Tuesday, August 23, 2011

Future Amtrak Acela Service to hit 186 mph

Now, if you want to go fast in a car, I suggest looking at this website first so you know where you'll get busted for running a red light (but lets be honest, if you're running red lights you should get busted). But if you want to go fast(er) in a train, well, that will soon be a possibility.

Does anyone really want to go to Jersey faster?
How about high speed rail from New York to Albany instead?
Congressman Eliot Engel announced that the U.S. Department of Transportation will be spending nearly $745 million to upgrade some of the Northeast Corridor’s most heavily-used sections. Improvements between New York City and Trenton will improve on-time performance and reliability, and an initial increase in top operating speeds up to 160 mph and future maximum speeds of 186 mph.

The work is expected to create approximately 12,000 jobs. Some $295 million of the money will ease major delays for trains coming in and out of Manhattan, with new routes allowing Amtrak trains to bypass the busiest passenger rail junction in the nation.

"This grant money will not only help our economy but is a big win for commuters along the Northeast Corridor. These jobs will go to Americans, using American made material, while improving transportation across a region where 50 million Americans live and work," Engel said.

Jump below for the rest.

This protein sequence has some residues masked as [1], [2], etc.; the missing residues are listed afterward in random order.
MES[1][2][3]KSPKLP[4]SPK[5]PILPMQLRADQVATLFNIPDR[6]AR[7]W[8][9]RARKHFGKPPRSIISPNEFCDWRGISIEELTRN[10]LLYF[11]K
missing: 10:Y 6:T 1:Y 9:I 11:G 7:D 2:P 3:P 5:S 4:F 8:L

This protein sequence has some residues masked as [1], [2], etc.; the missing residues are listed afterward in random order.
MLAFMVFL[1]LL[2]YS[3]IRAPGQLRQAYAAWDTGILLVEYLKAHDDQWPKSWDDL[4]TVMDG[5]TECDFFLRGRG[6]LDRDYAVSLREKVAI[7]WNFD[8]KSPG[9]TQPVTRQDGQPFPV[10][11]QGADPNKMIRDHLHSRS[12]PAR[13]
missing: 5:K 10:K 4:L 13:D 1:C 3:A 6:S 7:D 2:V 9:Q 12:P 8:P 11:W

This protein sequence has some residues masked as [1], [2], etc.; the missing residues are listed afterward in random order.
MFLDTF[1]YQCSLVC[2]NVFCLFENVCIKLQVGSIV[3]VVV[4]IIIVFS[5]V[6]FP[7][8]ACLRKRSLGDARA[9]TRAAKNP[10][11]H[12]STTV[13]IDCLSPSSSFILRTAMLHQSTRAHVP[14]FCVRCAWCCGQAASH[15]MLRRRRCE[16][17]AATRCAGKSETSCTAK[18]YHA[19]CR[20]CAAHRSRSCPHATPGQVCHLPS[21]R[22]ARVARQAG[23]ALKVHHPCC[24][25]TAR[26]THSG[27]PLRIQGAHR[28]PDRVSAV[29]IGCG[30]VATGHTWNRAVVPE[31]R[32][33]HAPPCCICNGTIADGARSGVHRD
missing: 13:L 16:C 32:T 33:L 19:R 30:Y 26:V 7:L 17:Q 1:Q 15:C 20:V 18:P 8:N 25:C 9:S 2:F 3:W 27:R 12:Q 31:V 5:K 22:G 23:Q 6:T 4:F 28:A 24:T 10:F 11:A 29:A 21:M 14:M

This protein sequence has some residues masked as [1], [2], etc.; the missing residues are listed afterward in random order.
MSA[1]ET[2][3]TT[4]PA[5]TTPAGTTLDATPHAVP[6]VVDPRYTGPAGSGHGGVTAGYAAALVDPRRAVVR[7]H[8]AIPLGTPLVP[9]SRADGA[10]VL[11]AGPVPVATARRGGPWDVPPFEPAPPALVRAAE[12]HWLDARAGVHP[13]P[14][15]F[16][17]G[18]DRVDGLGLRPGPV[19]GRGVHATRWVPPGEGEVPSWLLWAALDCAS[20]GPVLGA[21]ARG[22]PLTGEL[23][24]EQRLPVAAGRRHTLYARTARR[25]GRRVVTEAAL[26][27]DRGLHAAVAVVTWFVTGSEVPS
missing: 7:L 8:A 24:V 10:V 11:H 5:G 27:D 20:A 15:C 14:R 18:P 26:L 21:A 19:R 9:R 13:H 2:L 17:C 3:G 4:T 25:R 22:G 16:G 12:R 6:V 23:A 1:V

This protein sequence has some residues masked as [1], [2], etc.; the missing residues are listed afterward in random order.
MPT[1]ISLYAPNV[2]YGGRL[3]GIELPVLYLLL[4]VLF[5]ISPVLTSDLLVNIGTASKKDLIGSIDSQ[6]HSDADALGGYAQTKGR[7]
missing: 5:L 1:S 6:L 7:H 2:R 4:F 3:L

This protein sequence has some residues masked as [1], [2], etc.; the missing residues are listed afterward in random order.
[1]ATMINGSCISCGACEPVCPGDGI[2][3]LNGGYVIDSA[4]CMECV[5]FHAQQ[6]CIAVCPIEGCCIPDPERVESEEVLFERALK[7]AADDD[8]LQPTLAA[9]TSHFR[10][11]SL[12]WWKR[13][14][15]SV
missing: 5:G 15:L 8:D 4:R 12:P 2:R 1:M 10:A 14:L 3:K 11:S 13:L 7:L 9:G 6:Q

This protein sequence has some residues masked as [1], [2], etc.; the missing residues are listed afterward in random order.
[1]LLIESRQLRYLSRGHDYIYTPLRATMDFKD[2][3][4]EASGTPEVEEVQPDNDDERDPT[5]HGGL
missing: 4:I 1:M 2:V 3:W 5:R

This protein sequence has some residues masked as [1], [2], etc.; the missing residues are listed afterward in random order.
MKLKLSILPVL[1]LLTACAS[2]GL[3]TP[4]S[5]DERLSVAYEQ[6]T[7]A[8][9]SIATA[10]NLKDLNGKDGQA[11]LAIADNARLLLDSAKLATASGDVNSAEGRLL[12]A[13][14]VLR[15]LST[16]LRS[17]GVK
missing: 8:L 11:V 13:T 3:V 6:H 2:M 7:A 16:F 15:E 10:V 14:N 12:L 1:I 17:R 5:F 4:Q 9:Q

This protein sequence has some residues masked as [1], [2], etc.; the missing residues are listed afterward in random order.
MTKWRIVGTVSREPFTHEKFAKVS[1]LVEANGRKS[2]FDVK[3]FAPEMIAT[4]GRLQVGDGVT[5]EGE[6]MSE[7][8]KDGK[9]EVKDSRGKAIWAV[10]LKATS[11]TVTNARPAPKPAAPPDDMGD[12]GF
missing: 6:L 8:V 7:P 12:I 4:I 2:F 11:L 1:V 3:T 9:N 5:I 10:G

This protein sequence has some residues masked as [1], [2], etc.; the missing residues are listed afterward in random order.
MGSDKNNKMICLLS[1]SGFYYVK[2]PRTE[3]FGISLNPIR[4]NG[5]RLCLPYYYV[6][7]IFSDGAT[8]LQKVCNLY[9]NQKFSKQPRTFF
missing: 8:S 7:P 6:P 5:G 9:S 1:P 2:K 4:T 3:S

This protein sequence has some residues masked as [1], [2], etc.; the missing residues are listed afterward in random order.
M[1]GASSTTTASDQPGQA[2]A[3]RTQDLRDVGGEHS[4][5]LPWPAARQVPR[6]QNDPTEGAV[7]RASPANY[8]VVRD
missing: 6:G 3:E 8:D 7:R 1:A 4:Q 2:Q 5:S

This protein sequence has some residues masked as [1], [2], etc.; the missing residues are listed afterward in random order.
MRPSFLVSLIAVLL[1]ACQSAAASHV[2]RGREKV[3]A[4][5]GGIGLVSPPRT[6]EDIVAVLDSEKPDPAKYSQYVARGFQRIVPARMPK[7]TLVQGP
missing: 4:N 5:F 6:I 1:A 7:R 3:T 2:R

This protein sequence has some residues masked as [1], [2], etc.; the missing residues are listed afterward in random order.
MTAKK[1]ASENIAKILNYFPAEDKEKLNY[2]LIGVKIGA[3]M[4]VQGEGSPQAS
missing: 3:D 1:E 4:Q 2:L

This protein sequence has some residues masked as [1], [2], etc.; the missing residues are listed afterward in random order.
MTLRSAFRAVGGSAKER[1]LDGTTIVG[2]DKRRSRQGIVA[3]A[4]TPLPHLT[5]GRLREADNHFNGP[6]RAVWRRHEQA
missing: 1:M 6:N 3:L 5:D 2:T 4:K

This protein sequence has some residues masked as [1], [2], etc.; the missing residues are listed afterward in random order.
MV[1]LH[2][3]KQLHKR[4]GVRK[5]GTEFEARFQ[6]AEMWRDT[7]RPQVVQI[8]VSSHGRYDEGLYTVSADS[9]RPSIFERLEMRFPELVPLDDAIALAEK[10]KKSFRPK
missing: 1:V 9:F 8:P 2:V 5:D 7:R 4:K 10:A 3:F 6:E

The money is part of the Obama Administration’s capital investment in the Northeast Corridor, and the improvements will allow for the fastest passenger train speeds attained in North America to date. Acela Express trains will soon reach up to 160 mph (up from 135 mph today) along a 24-mile segment of the corridor between Trenton and New Brunswick, NJ. As Amtrak purchases next generation high-speed trains, passengers will travel at world-class speeds of 186 mph along the improved track.

"Gas prices seem eternally rising so this will be a boon as more Americans are choosing to travel by train," Engel said. "Our country’s population is expected to grow by 100 million by 2050, so this investment in high-speed rail reduces congestion and improves the efficiency and reliability of travel. Increasing speeds and improving service on the Northeast Corridor, which is the most heavily-traveled passenger rail corridor in the nation, is a crucial part of our effort."

As someone who grew up in Albany and took Amtrak from Albany to New York on a regular basis, I can only hope this one day gets to the Empire Service. There's no reason the it should take three hours to get between the two cities with how much they are connected politically and economically.

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